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Symbolizing Data in ArcView's Legend Editor
Open a project in Arcview and double click on a theme in the legend to bring up the legend editor.

Under "legend type" you can choose one of the following types of symbolization:

Unique values map:
a different color is used to symbolize each value in an attribute. Three types are common.
Attributes that describe the name, type, condition, or category of a feature.
Attributes containing measurements or quantities that are already classified (0-5, 6-10).
Attributes that uniquely identify features.
examples include:
states by name, countries by type of government,

Graduated color maps:
have a series of symbols whose colors change according to the values of a particular attribute.
examples include:
temperature, property tax,

Graduated symbol maps:
Are similar to Graduated color maps, except the variation is in the size of a point or the width of a line symbol.
Most useful for showing rank or progression, such as the size of cities, or the traffic volume on roads.

Dot Density maps:
symbolizes polygon features using dots inside the polygon to represent an attribute value. Each dot represents a specific value. Warning: dot density is among the most misused ways of symbolizing data.


Classification methods
In the legend editor, click on the "classify" button in order to change the method used to create categories for that theme.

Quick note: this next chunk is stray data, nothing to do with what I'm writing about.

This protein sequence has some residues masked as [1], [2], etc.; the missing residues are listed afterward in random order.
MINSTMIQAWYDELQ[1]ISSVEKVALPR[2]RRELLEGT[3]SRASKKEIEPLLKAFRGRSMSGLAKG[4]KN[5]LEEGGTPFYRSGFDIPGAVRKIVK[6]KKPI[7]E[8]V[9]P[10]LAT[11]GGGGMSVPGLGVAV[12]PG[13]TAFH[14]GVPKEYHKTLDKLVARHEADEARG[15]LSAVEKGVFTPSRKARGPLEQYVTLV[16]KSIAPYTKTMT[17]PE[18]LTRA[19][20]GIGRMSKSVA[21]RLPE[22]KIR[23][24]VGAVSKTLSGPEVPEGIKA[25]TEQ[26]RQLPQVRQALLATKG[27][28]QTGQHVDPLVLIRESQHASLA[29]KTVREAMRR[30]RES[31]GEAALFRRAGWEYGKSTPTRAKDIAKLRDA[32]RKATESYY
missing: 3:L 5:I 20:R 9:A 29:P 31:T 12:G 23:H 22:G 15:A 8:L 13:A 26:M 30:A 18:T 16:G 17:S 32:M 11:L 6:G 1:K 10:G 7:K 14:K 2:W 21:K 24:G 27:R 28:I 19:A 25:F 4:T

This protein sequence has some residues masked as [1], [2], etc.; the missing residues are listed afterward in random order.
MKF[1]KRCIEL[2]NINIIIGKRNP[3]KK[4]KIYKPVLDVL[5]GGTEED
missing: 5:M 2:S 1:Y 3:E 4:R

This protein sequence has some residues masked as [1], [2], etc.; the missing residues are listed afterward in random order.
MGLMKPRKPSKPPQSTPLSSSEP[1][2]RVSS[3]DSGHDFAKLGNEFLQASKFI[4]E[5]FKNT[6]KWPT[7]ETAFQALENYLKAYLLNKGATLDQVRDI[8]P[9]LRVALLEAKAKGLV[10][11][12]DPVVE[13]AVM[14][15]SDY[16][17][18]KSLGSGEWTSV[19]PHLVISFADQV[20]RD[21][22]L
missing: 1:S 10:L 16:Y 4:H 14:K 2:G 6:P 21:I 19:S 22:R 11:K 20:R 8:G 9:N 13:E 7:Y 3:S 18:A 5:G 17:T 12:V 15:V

Natural Breaks:
This method identifies breakpoints by looking for groupings and patterns inherent in the data. Boundaries are set where there are relatively big jumps in the values.

Quantile:
each class is assigned the same number of features. (the first five, second five, third five, etc.)

Equal Area:
classifies polygon features by finding breaking points in the attribute values so that the total area of polygons in each class is approximately the same. (These are typically similar to quantile classes.)

Equal interval:
divides the range of attribute values into equal sized subranges.
For example, if temperature ranges from 0-100, with 5 categories --> 0-20, 21-40, 41-60, 61-80, 81-100.

Standard deviation:
shows you the extent to which an attribute's values differ from the mean of all the values. Arcview finds the mean value, and then places class breaks above and below the mean at intervals of either 1, .5, or .25 .



Normalizing your data when you symbolize it.

If you normalize an attribute, Arcview divides each of its values by another number to come up with ratio values. Find the legend editor's "normalize by" pop-up menu (below the classification field) to choose a way.
Two ways:
Normalize by "percent of total" enables you to communicate the relative size or importance of something. (% rather than volume).
Normalize by the values in another attribute. When normalizing data by another field, you can take into account the spatial variation in another phenomenon that might influence or control the attribute you are classifying the theme with.
e.g. sales values by state may be normalized by population to minimize the influence of varying population to give you a better idea of how sales are going in states with big and small populations. If you normalize the population by the area, you get a map showing population density.


Based on the ESRI manual "Using Arcview GIS" 1996 pp.98-111